"The logistics are always incredibly complex," Bither says. "You really have to be able to think with both sides of your brain. A lot of curators are frustrated actors or musicians, who are producing because they aren't performing anymore."
Bither himself is neither. Though he developed an early affinity for music--playing drums in various Fab Four tribute bands while growing up near Chicago--he realized at an early age that his enthusiasm had outrun his aptitude. Instead, he devoted himself to promoting music, deejaying for his college radio station at the University of Illinois and organizing rock concerts for the likes of the Talking Heads. "I guess I always wanted to press my taste on the rest of the world," he says.
During college, he continues, he got his first lesson in the esoteric art of curating. In order to subsidize edgier fare, he made a practice of booking commercial acts, and in one case invited Kenny Loggins to campus. "We thought we'd get that show to pay for Little Feat. But then no one came to see Kenny Loggins. Standing outside, I knew I'd made a mistake. It taught me the importance of not pandering. A lot of programmers don't have high enough expectations of their audiences. They approach audiences with timidity, and that's the quickest death of interest."
After graduating, Bither and his college sweetheart (later his wife) gravitated toward New York City, where Bither landed a job with the Brooklyn Academy of Music, helping to organize its then-embryonic Next Wave music festival. It was the early Eighties, just past the height of the downtown art scene, and Bither spent his nights trolling P.S. 122, the Kitchen, and the then-new Knitting Factory. "That was when [John] Zorn and his cohorts were going," Bither says. "There was a lot of free jazz. And the downtown performance scene and the dance scene were really vital. For someone with an interest in experimental music, New York was the place to be."
In 1988, with Next Wave established as a major festival and with a child to raise, Bither relocated to relatively bucolic Burlington, Vermont, where he took a job as artistic director of the Flynn Theater, a converted vaudeville house that had been showcasing mostly touring mainstream musical acts. Bither set out to bring the Village to the village. "I was really intent on proving that the avant-garde could be embraced in a smaller city, that not everything interesting had to come out of New York."
To make his point, Bither regularly hosted artists like composer Steve Reich, Vermont's own Bread and Puppet troupe, and the Kronos Quartet. Under Bither, the Flynn became a magnet for new art: Savion Glover performed there when he was an unknown 16-year-old; Philip Glass was a regular; and it was during a residency at the Flynn that choreographer Bill T. Jones put the finishing touches on his monumental work, "Last Supper at Uncle Tom's Cabin/ The Promised Land."
"The American Family Council actually tried to get the attorney general to shut us down," Bither recalls. For his part, Jones calls Bither an "elegant and sophisticated administrator, with a firm grasp of the 'big picture' and yet right there with the artist in finding spontaneous, sometimes risky, solutions to problems."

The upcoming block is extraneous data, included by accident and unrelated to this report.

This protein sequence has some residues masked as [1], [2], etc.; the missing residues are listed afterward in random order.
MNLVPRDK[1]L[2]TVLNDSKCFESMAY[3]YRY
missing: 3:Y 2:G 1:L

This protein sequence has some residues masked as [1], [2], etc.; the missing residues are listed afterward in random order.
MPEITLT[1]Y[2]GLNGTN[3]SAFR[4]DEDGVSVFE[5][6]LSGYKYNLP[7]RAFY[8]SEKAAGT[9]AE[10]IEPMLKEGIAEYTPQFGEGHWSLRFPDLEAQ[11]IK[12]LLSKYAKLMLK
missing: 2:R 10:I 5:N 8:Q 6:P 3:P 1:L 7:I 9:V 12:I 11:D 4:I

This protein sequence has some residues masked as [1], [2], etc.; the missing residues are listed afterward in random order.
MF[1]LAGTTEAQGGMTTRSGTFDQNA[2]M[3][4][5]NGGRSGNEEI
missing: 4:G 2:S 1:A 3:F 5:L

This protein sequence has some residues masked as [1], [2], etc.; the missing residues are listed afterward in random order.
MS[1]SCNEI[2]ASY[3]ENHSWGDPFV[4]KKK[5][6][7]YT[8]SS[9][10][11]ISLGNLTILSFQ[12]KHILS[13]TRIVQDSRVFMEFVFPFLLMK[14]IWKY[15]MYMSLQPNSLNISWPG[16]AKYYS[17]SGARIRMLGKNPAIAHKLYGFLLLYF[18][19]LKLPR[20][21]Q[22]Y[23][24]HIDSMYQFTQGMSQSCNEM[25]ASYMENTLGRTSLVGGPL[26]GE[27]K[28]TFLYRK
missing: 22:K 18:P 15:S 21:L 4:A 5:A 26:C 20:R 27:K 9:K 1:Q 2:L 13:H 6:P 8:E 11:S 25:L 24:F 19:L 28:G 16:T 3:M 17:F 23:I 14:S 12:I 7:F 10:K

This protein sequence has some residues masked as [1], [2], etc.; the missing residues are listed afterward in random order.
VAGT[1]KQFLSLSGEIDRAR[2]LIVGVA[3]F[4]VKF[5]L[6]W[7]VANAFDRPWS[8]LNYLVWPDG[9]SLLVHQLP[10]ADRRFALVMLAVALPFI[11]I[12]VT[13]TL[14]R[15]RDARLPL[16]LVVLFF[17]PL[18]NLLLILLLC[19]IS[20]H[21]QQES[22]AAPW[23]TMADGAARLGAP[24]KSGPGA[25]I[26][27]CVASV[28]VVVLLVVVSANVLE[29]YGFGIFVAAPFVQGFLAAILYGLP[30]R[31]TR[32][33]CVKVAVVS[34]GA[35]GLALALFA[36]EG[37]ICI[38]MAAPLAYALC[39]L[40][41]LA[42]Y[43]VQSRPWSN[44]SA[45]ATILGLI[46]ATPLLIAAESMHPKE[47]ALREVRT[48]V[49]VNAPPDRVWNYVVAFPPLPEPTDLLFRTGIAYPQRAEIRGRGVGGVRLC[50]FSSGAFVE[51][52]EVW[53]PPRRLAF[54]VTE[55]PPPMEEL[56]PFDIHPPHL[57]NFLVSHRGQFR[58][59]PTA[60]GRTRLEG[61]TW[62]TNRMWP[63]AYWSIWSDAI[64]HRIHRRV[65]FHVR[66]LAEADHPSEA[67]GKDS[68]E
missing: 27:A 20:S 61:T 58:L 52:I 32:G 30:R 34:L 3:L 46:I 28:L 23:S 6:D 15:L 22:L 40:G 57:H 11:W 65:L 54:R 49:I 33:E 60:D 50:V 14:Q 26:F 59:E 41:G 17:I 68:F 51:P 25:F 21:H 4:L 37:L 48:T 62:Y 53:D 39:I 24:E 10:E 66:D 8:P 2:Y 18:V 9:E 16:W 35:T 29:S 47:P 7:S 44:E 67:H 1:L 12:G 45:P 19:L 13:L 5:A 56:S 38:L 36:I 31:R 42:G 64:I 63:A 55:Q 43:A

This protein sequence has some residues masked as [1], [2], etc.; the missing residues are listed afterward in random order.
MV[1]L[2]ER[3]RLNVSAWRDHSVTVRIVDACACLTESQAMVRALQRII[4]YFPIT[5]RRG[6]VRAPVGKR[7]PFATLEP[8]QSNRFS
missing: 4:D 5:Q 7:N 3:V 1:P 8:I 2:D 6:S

"I felt like part of my job was to be curator for the whole town," he continues. "I remember telling my friends in New York I'd sold out the Flynn for the Bill T. Jones performance. They were like, 'Oh, that's nice.' They didn't understand that Burlington's a town of 40,000 people. Selling out a 1,400-seat theater is the equivalent of selling out Shea Stadium for nine nights straight."
Of course, Burlington audiences didn't take to everything Bither produced. During one Saturday-night concert by the World Saxophone Quartet, close to half the 1,000-person audience jumped ship in the first 20 minutes. "There was some rhythm in the cacophony," Bither says, still sounding slightly wounded by the defection. "I actually thought it was pretty mainstream."
When Bither arrived in Minnesota, in mid-1997, the Walker's performing-arts program was at ebb tide. Though the museum had been sponsoring dance and music since the Sixties--supporting pathfinders like Merce Cunningham and Lee Breuer--attendance and interest seemed to be waning.
"Audiences had been falling off for a couple of years," recalls Chuck Helm, who booked music for the Walker until 1991 and who now works at the Wexner Center for the Arts in Columbus, Ohio. "There was this sense that the Walker's programming just wasn't delivering very interesting work."
Jeff Bartlett, artistic director of Minneapolis's Southern Theater and, for the past 14 years, a co-presenter of the "Out There" series, adds that in some quarters, the museum was viewed as elitist. "Twenty years ago, the Walker had an extremely ivory-tower reputation. There was no attention paid to local artists, with the exception of [a] choreographers' evening, and that was a token carrot."
Moreover, in the early Nineties, the museum had become entangled in a national controversy over government funding for the arts, set off in part by the Walker-sponsored appearances of transgressive performance artists Karen Finley and Ron Athey. "Jesse Helms was the pimple," Bartlett says. "He was just the gross external manifestation of an imbalance that was going on inside." In any case, when the smoke of the so-called Culture Wars had cleared, the Walker's performing-arts program had lost $150,000 a year in NEA support--nearly a third of its budget.